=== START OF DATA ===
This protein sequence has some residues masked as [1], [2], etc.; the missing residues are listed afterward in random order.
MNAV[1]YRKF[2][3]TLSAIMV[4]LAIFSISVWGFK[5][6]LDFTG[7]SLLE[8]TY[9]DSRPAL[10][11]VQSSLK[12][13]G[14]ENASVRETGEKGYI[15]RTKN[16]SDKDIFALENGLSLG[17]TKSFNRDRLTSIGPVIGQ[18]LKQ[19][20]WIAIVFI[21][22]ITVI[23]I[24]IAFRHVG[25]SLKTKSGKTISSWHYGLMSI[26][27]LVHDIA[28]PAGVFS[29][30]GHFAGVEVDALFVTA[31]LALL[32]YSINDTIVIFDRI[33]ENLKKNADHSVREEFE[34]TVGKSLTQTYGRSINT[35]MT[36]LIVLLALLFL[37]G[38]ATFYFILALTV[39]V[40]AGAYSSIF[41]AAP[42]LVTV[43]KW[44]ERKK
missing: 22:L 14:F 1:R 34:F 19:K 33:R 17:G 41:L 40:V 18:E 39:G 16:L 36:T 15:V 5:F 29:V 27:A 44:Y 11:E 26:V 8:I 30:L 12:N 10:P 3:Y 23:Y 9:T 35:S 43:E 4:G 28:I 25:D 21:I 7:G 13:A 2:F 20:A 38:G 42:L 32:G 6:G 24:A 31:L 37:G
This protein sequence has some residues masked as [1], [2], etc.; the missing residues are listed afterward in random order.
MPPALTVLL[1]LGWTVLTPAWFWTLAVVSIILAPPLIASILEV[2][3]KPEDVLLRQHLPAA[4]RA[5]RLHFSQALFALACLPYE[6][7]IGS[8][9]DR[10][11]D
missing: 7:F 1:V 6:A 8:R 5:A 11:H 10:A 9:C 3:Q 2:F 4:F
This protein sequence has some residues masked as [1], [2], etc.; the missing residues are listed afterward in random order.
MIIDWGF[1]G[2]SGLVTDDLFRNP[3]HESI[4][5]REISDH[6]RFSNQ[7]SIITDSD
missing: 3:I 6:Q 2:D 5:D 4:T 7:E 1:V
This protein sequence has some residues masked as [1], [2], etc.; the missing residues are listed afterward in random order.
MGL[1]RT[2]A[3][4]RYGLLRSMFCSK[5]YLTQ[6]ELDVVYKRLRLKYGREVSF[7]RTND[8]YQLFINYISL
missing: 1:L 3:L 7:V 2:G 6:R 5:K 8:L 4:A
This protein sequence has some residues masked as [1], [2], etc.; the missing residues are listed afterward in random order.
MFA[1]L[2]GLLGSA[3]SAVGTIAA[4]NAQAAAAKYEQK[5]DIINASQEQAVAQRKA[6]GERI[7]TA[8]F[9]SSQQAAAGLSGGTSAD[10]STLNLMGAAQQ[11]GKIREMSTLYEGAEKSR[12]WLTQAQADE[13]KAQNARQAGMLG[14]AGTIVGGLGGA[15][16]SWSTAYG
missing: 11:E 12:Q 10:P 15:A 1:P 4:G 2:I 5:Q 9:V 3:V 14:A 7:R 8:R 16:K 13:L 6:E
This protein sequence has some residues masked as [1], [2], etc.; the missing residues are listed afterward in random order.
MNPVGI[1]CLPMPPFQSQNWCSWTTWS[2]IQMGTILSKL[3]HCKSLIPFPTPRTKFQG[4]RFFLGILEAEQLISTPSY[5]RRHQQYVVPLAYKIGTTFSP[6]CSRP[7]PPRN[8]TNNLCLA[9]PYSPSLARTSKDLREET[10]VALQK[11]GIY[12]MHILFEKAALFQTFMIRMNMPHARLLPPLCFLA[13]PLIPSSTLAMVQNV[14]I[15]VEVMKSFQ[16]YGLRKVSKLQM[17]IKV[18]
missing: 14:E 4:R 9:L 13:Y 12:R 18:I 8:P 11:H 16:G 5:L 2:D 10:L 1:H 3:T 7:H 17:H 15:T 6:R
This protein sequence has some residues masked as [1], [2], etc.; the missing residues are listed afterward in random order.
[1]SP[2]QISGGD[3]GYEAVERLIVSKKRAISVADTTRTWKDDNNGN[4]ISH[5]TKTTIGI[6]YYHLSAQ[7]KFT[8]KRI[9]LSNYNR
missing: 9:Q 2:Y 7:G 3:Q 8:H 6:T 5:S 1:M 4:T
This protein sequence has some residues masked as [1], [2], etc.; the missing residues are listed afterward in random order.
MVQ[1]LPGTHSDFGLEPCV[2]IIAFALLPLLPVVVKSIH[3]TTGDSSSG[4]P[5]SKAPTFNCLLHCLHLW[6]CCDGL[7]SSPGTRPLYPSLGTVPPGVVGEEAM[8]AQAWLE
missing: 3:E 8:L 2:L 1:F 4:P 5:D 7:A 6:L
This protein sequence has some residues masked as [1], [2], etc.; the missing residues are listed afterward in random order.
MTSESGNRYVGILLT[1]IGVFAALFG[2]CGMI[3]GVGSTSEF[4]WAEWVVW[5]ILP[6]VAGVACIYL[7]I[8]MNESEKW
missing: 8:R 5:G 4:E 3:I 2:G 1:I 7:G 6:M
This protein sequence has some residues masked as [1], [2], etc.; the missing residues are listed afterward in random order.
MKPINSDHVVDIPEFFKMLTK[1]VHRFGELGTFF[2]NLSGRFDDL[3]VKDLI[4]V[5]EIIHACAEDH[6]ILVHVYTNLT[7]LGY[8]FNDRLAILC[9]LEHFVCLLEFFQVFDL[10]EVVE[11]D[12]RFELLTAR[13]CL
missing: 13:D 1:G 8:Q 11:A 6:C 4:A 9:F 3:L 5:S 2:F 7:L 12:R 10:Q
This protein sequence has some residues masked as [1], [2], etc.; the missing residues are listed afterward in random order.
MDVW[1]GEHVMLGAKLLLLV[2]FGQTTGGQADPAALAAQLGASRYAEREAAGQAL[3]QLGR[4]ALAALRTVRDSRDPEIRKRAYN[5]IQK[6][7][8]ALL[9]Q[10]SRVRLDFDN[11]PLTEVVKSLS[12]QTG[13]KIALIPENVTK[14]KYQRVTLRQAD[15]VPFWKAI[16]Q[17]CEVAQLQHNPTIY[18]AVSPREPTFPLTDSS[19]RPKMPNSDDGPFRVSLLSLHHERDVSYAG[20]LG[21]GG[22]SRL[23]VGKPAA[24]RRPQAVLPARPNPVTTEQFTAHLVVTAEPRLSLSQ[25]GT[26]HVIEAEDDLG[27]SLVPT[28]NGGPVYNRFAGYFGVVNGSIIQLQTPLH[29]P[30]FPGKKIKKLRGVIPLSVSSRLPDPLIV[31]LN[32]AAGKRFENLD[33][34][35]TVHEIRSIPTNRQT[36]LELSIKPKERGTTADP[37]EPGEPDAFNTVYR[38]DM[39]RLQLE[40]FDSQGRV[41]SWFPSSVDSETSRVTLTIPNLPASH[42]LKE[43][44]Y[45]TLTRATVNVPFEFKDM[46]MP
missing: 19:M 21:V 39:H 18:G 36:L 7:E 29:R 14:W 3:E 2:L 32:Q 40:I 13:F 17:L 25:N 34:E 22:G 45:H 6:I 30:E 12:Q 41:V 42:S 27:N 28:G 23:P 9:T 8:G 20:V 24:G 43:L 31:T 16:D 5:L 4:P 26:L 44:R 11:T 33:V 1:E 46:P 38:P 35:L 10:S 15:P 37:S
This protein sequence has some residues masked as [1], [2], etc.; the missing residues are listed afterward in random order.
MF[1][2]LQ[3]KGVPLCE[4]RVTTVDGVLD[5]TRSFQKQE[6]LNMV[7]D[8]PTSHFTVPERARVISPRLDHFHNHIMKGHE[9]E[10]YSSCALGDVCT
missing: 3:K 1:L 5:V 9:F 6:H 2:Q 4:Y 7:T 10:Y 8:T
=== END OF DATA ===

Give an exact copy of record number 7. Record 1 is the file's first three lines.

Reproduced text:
This protein sequence has some residues masked as [1], [2], etc.; the missing residues are listed afterward in random order.
[1]SP[2]QISGGD[3]GYEAVERLIVSKKRAISVADTTRTWKDDNNGN[4]ISH[5]TKTTIGI[6]YYHLSAQ[7]KFT[8]KRI[9]LSNYNR
missing: 9:Q 2:Y 7:G 3:Q 8:H 6:T 5:S 1:M 4:T